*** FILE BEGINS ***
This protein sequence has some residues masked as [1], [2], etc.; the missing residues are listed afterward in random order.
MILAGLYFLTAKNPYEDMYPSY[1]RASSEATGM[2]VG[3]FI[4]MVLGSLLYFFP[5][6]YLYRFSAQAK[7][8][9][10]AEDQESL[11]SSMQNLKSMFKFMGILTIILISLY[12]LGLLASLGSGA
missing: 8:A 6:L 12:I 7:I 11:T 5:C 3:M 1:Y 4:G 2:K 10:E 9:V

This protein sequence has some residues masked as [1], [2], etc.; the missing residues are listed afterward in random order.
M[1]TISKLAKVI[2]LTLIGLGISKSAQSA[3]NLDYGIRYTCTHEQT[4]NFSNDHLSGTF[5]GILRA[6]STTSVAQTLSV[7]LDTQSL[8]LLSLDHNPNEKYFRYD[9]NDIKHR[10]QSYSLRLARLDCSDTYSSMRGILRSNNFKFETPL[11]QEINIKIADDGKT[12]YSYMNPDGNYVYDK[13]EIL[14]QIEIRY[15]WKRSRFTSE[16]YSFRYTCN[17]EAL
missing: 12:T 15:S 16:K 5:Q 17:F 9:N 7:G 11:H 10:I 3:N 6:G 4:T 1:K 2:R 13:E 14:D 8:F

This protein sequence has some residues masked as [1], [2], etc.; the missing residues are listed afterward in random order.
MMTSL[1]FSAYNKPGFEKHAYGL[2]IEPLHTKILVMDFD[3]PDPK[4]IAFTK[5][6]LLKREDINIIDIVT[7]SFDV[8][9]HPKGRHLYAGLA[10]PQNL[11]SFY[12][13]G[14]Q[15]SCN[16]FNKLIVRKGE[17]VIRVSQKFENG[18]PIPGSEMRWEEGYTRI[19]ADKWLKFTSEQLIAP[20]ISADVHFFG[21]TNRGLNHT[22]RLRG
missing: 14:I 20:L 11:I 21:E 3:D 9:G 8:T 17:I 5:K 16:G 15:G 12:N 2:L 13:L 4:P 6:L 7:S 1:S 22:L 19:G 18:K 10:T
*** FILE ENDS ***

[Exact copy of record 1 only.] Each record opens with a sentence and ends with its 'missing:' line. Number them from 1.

This protein sequence has some residues masked as [1], [2], etc.; the missing residues are listed afterward in random order.
MILAGLYFLTAKNPYEDMYPSY[1]RASSEATGM[2]VG[3]FI[4]MVLGSLLYFFP[5][6]YLYRFSAQAK[7][8][9][10]AEDQESL[11]SSMQNLKSMFKFMGILTIILISLY[12]LGLLASLGSGA
missing: 8:A 6:L 12:I 7:I 11:T 5:C 3:M 1:Y 4:G 2:K 10:E 9:V